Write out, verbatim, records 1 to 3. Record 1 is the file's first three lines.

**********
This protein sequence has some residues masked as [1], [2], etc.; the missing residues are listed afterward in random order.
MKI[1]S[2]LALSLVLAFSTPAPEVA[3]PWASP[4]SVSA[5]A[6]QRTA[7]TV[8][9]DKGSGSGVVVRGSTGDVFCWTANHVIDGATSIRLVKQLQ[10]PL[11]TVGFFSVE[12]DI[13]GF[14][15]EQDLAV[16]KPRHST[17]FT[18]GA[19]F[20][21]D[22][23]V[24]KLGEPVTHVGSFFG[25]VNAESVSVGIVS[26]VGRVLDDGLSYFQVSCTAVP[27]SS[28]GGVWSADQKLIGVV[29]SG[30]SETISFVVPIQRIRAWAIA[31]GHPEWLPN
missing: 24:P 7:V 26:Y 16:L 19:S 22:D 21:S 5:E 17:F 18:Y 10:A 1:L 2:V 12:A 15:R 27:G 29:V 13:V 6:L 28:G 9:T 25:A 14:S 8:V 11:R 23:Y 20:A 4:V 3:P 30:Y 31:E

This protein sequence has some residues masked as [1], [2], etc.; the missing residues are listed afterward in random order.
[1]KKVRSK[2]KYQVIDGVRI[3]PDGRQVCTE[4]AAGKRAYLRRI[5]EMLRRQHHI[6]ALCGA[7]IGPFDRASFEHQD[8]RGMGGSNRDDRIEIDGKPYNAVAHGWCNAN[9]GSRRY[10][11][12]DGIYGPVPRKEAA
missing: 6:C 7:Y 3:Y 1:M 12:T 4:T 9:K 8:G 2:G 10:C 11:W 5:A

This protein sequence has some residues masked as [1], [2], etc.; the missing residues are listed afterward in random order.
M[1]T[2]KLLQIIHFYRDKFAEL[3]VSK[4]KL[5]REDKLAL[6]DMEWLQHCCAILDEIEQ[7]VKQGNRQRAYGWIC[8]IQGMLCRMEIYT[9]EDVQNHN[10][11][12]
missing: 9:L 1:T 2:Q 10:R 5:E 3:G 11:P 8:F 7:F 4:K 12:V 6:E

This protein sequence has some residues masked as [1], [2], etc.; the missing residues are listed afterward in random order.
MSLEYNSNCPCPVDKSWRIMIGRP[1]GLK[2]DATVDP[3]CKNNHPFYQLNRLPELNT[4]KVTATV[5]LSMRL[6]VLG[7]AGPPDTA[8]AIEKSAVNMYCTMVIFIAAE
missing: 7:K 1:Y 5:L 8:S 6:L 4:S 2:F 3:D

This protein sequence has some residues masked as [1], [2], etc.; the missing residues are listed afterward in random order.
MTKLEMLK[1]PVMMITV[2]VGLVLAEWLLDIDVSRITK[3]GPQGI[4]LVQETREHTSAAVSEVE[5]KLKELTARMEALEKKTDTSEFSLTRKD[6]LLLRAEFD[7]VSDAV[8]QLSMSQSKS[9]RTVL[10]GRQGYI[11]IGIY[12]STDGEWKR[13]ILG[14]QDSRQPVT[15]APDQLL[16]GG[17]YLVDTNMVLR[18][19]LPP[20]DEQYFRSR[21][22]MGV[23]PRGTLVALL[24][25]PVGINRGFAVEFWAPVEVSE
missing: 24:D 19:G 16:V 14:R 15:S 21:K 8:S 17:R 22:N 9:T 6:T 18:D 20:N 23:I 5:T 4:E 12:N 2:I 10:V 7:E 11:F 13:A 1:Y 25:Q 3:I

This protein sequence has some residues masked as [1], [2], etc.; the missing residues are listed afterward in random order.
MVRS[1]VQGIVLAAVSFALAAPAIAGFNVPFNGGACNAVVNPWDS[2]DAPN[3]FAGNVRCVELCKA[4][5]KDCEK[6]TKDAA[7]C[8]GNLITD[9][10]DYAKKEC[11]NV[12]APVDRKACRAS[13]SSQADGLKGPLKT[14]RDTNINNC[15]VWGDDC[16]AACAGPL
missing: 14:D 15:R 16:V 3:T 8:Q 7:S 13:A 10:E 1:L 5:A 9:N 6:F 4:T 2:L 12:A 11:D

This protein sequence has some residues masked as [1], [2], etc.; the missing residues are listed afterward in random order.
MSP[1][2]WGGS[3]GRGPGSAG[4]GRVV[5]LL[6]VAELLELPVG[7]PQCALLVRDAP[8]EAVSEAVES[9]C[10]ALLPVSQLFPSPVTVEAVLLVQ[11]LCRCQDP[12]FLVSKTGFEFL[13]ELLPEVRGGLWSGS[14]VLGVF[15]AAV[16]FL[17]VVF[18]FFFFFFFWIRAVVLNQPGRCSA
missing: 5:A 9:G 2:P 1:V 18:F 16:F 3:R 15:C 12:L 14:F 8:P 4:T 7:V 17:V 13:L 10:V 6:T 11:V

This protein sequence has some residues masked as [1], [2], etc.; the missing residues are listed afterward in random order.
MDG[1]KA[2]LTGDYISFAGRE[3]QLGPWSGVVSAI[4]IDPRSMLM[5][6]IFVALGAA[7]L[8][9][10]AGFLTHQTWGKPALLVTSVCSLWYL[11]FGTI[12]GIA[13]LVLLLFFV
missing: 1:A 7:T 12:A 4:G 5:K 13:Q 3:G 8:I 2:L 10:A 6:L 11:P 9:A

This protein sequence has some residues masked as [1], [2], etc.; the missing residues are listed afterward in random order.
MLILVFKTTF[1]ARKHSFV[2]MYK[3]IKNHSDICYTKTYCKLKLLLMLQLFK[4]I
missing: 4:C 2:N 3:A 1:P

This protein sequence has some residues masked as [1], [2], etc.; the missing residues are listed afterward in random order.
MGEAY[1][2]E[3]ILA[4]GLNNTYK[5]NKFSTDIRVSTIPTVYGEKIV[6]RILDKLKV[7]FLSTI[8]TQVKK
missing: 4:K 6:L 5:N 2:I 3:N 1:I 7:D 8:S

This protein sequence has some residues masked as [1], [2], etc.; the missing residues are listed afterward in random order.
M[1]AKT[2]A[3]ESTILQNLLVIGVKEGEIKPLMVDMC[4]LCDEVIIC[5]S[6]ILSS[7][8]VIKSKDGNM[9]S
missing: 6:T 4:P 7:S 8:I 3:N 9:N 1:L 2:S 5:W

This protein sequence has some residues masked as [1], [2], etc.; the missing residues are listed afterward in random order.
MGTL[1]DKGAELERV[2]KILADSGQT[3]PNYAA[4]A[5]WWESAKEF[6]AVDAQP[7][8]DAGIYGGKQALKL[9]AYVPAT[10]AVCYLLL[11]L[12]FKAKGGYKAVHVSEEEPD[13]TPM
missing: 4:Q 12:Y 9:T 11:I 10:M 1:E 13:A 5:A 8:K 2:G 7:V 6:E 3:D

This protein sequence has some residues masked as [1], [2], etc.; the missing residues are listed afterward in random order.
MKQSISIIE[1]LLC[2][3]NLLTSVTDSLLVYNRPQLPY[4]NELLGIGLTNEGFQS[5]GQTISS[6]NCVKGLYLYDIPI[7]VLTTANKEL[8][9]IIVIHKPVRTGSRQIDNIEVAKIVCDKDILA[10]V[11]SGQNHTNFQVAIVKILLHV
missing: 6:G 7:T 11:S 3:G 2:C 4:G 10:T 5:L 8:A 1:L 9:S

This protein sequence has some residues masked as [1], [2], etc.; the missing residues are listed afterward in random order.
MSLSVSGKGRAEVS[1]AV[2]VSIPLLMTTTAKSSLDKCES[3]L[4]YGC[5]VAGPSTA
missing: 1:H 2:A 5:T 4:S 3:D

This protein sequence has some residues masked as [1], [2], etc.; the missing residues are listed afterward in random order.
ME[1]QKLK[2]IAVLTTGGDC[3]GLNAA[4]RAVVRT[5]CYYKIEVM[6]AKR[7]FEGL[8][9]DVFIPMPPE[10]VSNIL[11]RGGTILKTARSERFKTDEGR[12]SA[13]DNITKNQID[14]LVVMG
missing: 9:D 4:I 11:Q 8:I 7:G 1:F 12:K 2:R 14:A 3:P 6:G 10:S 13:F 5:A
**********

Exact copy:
This protein sequence has some residues masked as [1], [2], etc.; the missing residues are listed afterward in random order.
MKI[1]S[2]LALSLVLAFSTPAPEVA[3]PWASP[4]SVSA[5]A[6]QRTA[7]TV[8][9]DKGSGSGVVVRGSTGDVFCWTANHVIDGATSIRLVKQLQ[10]PL[11]TVGFFSVE[12]DI[13]GF[14][15]EQDLAV[16]KPRHST[17]FT[18]GA[19]F[20][21]D[22][23]V[24]KLGEPVTHVGSFFG[25]VNAESVSVGIVS[26]VGRVLDDGLSYFQVSCTAVP[27]SS[28]GGVWSADQKLIGVV[29]SG[30]SETISFVVPIQRIRAWAIA[31]GHPEWLPN
missing: 24:P 7:V 26:Y 16:L 19:S 22:D 21:S 5:E 17:F 18:Y 10:A 1:L 2:V 12:A 15:R 27:G 29:V 13:V 6:L 28:G 9:T 25:A 14:S 8:V 11:R 23:Y 20:A 4:V 3:P 30:Y 31:E

This protein sequence has some residues masked as [1], [2], etc.; the missing residues are listed afterward in random order.
[1]KKVRSK[2]KYQVIDGVRI[3]PDGRQVCTE[4]AAGKRAYLRRI[5]EMLRRQHHI[6]ALCGA[7]IGPFDRASFEHQD[8]RGMGGSNRDDRIEIDGKPYNAVAHGWCNAN[9]GSRRY[10][11][12]DGIYGPVPRKEAA
missing: 6:C 7:Y 3:Y 1:M 12:T 4:T 9:K 8:G 2:G 10:C 11:W 5:A

This protein sequence has some residues masked as [1], [2], etc.; the missing residues are listed afterward in random order.
M[1]T[2]KLLQIIHFYRDKFAEL[3]VSK[4]KL[5]REDKLAL[6]DMEWLQHCCAILDEIEQ[7]VKQGNRQRAYGWIC[8]IQGMLCRMEIYT[9]EDVQNHN[10][11][12]
missing: 9:L 1:T 2:Q 10:R 5:E 3:G 11:P 8:F 7:F 4:K 12:V 6:E